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Robert H. Miller Says, in 1-25-2010 at 04:22:32 from     

Movies like this make me want to never watch movies again. A disgusting look inside the worst of people. The director speaks to base, gruesome sensibilities. He must think his viewers are stupid.
Rating: 1 / 5

Visa Says, in 1-25-2010 at 07:12:57 from     

First of all, this is about Adi’s doctor, not Adi. Secondly, it was one of the most boring films of the year. It would have won my oscar as the most boring but that award went to Letters from Iwo Jima. I got up twice to go to the bathroom during this film and didn’t even hurry back. I couldn’t wait for it to end. It grossly minimizes Adi’s human rights records as well as the raid on Intebi. Excuse my spelling.

Rating: 1 / 5

Billie Edwards Says, in 1-25-2010 at 09:40:28 from     

I have not received the DVD. wHERE IS IT?
Rating: 1 / 5

Bartleby (scrivner) Says, in 1-25-2010 at 12:25:20 from     

I don’t object to the story or the author who wrote the creative novel upon which the film is based or the actors who are generally superb.

What I object to strongly is the direction and/or cinematography that decided to shoot the entire movie in painful to watch closeups. The technique ramps up the intensity of an already intense movie–too much. I was exhausted by the end of the movie and while it was playing I couldn’t wait for it to end; I had had enough. If the strategy was to intensify the movie, what happened is that it ruined it. Closeup after painful closeup, relentless with no respite. I actually wanted to hang the director up by his skin like what was done to the young doctor in the film, I hated the cinematography that much. I reminds me of a painful process of brainwashing, remember the “Ipcress File,” or the “Manchurian Candidate,” but in “The Last King of Scotland” you, the audience is the one being tortureously brainwashed, being forced to watch intense images with no let up. If I was alone,I was watching it with a friend and didn’t want to upset her, I would have walked out of this movie long ago. Watching a movie like this is not good for you, its too overpowering. If it were up to me I’d outlaw a technique like this because its unfair to make people go through such a painful experience.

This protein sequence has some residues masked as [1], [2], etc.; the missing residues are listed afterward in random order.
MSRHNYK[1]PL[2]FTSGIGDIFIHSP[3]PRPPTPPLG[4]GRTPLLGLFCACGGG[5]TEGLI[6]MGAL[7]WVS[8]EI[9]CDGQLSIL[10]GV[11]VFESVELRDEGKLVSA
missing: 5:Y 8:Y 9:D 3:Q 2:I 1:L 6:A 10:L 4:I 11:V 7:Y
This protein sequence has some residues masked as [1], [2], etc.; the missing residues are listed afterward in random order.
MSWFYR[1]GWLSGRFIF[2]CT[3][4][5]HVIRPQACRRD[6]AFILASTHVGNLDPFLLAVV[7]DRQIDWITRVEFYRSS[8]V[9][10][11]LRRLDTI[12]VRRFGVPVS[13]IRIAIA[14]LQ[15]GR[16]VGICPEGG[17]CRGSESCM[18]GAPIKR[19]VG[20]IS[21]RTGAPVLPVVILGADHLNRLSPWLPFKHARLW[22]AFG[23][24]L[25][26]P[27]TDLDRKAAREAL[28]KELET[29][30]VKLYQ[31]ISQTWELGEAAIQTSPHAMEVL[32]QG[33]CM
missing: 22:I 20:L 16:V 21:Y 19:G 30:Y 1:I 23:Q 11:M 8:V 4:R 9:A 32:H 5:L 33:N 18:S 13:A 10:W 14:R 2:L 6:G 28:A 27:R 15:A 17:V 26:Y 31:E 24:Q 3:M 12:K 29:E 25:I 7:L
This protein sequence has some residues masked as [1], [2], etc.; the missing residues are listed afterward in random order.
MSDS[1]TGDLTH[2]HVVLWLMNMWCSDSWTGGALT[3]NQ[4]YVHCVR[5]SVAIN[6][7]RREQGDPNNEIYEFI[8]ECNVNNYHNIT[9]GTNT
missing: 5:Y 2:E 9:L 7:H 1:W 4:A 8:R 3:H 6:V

Rating: 1 / 5

Jacques COULARDEAU Says, in 1-25-2010 at 13:34:55 from     

Such a character as Amin Dada is hateful, and absolutely repulsive. To make a film about him is even worse than the character himself because we cannot dismiss the story at the end of the film and have to realize it is a true story that can happen again any time. Some westerners will come along and install some bloody tyrant in the place of a leader the said westerners will not like. Then they will always manage to get rid of this tyrant after, in this case, six hundred thousand dead. It is always easy for the west to sacrifice a few hundred thousand people in some supposedly backward and underdeveloped country. But the film is disgusting because a young and small Scottish doctor who is running away from his oppressive father gets baited by the monstrous grotesque and disgusting tyrant in some kind of perverse father transfer. This young kid is silly, unconscious, absurd, idiotic, criminal, absolutely spaced out to the point of making love to the President’s wife and what’s more getting her pregnant. She will end up dismembered and a few other Elizabethan niceties in front of her own children and he will nearly die hanging from butcher’s hooks in the chest and bled like a pig if a Ugandan doctor did not save him and help him escape though he will die, and he knew it, five minutes later with a bullet in his head. We can always content ourselves with the idea the tyrant was a tyrant. But how can we satisfy our doubts with the idea that a western doctor could be the willing accomplice for a while at least and then the cowardly accomplice in spite of all his education and oaths. He does not even have the courage of killing himself to maybe remain clean in his own eyes.

Dr Jacques COULARDEAU, University Paris Dauphine & University Paris 1 Pantheon Sorbonne

Rating: 5 / 5

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